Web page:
When Everton travel to Arsenal on Saturday, the teams might wish to compare notes as both meander their way through disappointing domestic campaigns ahead of a potentially pivotal summer and ongoing doubts over their respective managers.
Neither team has lived up to expectation and current form reflects the lack of consistency. Everton beat Leicester 2-1 in midweek but had won none of their seven previous games; Arsenal lost 3-1 at Swansea and have won only one of their last five league games.
With Everton isolated in ninth and Arsenal now adrift in sixth, both teams are at least a couple of places below where they might expect to be. Both teams also ranked among the busier in the January transfer window, including the transfer of Theo Walcott between the two clubs for around £20 million, the 28-year-old swapping red for blue in search of regular football after not starting a league game for Arsenal this season.
Without a league start since April, Walcott had reached the end of his time at Arsenal. While no doubt keeping found memories of his 12 years in North London, Walcott might believe he has something to prove to his old team after a reduced role for much of his final year at the club.
That hunger, and the chance to play regular first-team football again, perhaps accounts for the rapid start Walcott has made on Merseyside. In only 180 minutes, with two goals and an assist, Walcott has already directly contributed to three goals, which is 11 percent of Everton's league tally for the entire season. His 14-minute midweek double against Leicester made Walcott only the eighth Everton player to score in the league this term.
The two close-range strikes seemed simple enough, though partly because Walcott made both look effortless. The ease of both finishes showed the touch of class in the final third that has been absent in this Everton team for much of the season. It was a reminder of the finishing ability that helped him score more than 100 goals for Arsenal.
To add further context to this fast start, Walcott now stands fifth in goals and joint fourth in assists among Everton players after just two matches. His average of three shots per game is a team-high. All three of the shots on target against Leicester were from Walcott.
Even at this early stage, his all-round performances are just as impressive as the attack-minded aspects, displaying a rarely mentioned work rate and willingness to contribute to the defensive effort. After countless attempts in recent years to identify a player comfortable out wide and capable of mixing craft and graft, Everton might finally have struck lucky.
With his pace and finishing ability, Walcott is the best bet if Everton are to stand a chance of ending their miserable record in this fixture and in matches against Arsenal in general. Arsenal have scored 100 Premier League goals against Everton. No other Premier League team has ever scored as many goals against another Premier League team.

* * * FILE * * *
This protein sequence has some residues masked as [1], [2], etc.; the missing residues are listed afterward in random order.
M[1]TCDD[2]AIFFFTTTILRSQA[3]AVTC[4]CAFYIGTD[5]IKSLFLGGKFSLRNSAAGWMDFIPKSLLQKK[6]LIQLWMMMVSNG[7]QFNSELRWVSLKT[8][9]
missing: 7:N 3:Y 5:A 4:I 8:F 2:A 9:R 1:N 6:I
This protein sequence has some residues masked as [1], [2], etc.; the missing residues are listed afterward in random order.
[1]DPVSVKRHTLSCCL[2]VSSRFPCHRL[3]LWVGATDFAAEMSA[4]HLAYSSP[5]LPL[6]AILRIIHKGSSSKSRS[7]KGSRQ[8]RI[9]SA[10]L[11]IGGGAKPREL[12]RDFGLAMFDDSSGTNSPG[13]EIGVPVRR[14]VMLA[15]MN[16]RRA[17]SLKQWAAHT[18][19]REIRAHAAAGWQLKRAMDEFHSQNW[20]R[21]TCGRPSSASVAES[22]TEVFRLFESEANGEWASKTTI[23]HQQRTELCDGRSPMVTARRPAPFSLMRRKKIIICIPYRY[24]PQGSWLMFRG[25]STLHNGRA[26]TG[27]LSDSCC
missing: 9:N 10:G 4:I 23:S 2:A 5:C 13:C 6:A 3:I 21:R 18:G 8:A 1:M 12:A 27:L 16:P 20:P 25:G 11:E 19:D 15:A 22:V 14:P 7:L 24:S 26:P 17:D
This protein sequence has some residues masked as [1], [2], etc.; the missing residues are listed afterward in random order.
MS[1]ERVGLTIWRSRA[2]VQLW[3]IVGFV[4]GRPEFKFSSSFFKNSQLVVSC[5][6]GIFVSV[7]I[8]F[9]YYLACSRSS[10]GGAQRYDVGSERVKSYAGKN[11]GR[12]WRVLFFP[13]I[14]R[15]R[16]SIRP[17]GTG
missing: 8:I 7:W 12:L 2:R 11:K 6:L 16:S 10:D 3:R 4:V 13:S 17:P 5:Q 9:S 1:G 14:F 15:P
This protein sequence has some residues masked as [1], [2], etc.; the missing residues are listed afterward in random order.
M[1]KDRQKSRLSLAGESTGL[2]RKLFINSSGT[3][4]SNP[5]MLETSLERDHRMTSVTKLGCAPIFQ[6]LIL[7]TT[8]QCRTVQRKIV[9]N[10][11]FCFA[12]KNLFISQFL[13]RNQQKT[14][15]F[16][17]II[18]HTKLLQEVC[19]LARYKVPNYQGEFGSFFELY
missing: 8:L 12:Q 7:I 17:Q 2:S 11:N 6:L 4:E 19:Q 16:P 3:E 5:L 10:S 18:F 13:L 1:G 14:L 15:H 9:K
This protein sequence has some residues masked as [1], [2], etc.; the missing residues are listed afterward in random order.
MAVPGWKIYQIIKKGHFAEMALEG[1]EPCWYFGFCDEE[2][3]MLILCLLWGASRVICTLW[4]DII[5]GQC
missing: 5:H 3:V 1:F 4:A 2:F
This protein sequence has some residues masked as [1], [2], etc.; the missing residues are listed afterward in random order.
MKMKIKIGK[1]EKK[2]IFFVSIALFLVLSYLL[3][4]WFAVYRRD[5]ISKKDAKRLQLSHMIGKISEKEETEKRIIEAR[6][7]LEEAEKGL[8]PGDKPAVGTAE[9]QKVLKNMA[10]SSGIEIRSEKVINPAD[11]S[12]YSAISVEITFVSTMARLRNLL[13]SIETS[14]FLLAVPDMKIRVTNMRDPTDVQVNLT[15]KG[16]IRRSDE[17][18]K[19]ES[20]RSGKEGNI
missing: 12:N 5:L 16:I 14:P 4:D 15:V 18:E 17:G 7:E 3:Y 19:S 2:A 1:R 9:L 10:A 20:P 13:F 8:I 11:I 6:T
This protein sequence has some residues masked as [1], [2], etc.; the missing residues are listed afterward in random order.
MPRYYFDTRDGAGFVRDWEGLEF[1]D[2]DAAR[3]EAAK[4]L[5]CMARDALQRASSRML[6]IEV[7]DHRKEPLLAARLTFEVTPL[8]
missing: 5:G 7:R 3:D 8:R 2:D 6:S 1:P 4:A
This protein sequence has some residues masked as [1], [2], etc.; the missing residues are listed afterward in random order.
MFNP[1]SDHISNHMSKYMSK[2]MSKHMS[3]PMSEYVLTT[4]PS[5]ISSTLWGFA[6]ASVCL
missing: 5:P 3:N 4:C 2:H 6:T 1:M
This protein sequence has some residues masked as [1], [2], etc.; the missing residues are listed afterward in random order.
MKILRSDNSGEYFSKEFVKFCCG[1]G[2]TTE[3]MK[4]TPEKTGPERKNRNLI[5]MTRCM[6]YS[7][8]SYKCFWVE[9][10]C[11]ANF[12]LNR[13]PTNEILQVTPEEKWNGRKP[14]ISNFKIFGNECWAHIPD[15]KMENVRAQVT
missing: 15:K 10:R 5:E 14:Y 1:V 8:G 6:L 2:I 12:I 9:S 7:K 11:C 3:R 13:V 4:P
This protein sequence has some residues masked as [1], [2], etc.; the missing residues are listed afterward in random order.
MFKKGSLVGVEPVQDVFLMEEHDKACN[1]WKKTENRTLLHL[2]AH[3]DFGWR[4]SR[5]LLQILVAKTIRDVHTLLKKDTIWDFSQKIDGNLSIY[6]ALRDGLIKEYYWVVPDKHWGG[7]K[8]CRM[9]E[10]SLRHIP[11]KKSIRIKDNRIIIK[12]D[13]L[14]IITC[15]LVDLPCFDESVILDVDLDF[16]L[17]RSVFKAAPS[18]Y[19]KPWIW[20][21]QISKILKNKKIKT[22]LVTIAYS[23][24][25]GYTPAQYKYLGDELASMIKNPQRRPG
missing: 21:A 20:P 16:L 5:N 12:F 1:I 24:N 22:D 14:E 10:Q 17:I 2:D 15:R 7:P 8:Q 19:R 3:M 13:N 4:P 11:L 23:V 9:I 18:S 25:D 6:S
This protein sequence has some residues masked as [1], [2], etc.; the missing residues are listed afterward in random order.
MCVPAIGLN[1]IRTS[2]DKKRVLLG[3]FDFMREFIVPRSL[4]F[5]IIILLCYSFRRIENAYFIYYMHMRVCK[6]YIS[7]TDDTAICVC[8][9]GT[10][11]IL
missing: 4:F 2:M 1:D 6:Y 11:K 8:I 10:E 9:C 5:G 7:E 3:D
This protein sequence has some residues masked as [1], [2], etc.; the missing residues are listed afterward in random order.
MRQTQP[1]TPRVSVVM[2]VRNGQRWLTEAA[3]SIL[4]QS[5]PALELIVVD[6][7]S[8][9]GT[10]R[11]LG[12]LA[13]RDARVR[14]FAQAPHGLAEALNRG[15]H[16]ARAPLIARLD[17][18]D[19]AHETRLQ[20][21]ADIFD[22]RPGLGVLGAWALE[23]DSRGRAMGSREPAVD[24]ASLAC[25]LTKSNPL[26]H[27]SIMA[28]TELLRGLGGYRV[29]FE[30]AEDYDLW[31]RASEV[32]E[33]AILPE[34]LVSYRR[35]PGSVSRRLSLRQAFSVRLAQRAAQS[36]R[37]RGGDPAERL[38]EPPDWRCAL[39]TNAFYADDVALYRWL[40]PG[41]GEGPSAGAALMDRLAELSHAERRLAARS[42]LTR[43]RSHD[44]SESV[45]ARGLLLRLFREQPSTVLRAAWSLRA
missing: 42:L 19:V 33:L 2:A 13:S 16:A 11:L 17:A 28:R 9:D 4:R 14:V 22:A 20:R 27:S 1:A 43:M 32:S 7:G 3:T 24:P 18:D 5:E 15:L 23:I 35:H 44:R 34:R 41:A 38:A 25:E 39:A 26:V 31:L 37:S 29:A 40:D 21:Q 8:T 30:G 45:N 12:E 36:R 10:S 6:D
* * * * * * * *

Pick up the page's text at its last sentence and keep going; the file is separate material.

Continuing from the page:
Since Graham Stuart and Andrei Kanchelskis scored in a 2-1 win in January 1996, the winless Everton run at Highbury and the Emirates stands at 23 matches in all competitions. Four successive Emirates defeats, with 11 goals conceded, offers a snapshot of recent meetings and highlights the challenge facing manager Sam Allardyce and his players this weekend.
Allardyce also must weigh up whether right-back Seamus Coleman can cope with two matches in the space of four days after returning from his double leg break and 10 months out of action. A debut for centre-back Eliaquim Mangala seems unlikely but remains plausible due to Allardyce's frustrating knack for rotating centre-backs on a weekly basis.
Allardyce requires a plan capable of securing a rare Everton win in this fixture and nullifying Arsenal's home form that is second only to Manchester City. Arsene Wenger's team has scored two or more goals in 10 of their 12 home games this season.
But there is some hope for the visitors. Though the Swansea defeat came away from the Emirates, the blueprint to defeat Arsenal should remain the same for Everton in this match. Only Watford have dropped more points than Arsenal from winning positions this season.
Preferably without conceding first, as Swansea did, Everton need to try to capitalise on that potential vulnerability. Everton performed best against Leicester when pressing the ball and forcing mistakes. Arsenal might not possess the same quality or fear factor as years gone by, but there is more than enough quality available to pick a still makeshift Everton defence apart if the away side merely turn up in damage-limitation mode.
Everton can be bold without being reckless, and the best hope of ending this 22-year run of misery is a positive approach, with Walcott at the forefront of it against his former club.